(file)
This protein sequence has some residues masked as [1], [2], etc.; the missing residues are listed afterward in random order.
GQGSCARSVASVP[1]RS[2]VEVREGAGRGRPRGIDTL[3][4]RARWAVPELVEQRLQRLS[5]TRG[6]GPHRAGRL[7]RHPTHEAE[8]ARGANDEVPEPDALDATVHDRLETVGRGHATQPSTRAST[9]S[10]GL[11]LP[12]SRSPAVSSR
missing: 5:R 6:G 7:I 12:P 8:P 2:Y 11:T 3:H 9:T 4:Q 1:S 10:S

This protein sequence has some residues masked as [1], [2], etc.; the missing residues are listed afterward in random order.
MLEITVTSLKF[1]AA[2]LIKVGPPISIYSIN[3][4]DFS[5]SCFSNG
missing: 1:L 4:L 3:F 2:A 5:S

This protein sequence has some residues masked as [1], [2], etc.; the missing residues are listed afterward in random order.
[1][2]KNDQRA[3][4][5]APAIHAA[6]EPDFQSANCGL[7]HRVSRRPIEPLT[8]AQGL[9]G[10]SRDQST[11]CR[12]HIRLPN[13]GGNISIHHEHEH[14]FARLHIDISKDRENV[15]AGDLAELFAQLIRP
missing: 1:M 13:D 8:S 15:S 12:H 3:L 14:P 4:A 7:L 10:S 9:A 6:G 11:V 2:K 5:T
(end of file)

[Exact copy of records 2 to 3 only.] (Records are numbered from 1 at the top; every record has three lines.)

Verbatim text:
This protein sequence has some residues masked as [1], [2], etc.; the missing residues are listed afterward in random order.
MLEITVTSLKF[1]AA[2]LIKVGPPISIYSIN[3][4]DFS[5]SCFSNG
missing: 1:L 4:L 3:F 2:A 5:S

This protein sequence has some residues masked as [1], [2], etc.; the missing residues are listed afterward in random order.
[1][2]KNDQRA[3][4][5]APAIHAA[6]EPDFQSANCGL[7]HRVSRRPIEPLT[8]AQGL[9]G[10]SRDQST[11]CR[12]HIRLPN[13]GGNISIHHEHEH[14]FARLHIDISKDRENV[15]AGDLAELFAQLIRP
missing: 1:M 13:D 8:S 15:S 12:H 3:L 14:P 4:A 7:L 10:S 9:A 6:G 11:V 2:K 5:T